This failure to bring the characters to life is the critical failure of the film, I think. Everything else that happens derives from the love affair, so with that not working, the rest of the story falls apart. Theoretically, the love the characters have could at least have stood as relief from the dark visual atmosphere; that never really happens, nor in general do the characters convey any sense of joy in their love. The relationship’s no relief from the movie’s downbeat feel, which is not helpful when passionate love drives the story and pushes the characters to seek escape. The absence of hope is too complete.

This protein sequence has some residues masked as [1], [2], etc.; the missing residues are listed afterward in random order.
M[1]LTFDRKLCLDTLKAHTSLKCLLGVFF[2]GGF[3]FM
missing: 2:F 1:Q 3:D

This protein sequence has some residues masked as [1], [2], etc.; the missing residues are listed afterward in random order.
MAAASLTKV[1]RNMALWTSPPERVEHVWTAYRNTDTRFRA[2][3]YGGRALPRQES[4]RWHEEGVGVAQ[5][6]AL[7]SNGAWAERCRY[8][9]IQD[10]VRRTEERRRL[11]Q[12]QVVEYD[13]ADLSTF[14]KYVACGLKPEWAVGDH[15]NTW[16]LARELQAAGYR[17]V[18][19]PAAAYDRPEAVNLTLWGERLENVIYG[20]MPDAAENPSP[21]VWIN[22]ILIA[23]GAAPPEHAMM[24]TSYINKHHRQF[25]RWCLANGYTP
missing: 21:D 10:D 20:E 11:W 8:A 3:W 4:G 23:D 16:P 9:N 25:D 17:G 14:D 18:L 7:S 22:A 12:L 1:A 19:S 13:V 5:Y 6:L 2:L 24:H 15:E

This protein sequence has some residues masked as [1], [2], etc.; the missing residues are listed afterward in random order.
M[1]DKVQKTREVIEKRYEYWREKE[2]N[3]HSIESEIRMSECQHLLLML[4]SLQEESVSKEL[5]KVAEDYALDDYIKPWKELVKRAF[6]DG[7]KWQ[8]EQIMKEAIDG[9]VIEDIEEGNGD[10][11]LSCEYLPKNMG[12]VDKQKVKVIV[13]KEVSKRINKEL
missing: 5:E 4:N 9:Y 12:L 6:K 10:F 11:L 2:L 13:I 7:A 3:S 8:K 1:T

Overall, it’s difficult to avoid thinking that The Last Thing Mary Saw is an exercise in visual style. Some shots were less interested in advancing the narrative, I thought, than in building atmosphere. Which is fine to a point — atmosphere is a component of story — but in this case the story’s so lacking that the atmosphere soon becomes uninteresting. I like much of what this film is trying to do, but for me it ends up as style over substance without much distinction to the style.
Find the rest of my Fantasia coverage from this and previous years here!
Matthew David Surridge is the author of “The Word of Azrael,” from Black Gate 14. You can buy collections of his essays on fantasy novels here and here. His Patreon, hosting a short fiction project based around the lore within a Victorian Book of Days, is here. You can find him on Facebook, or follow his Twitter account, Fell_Gard.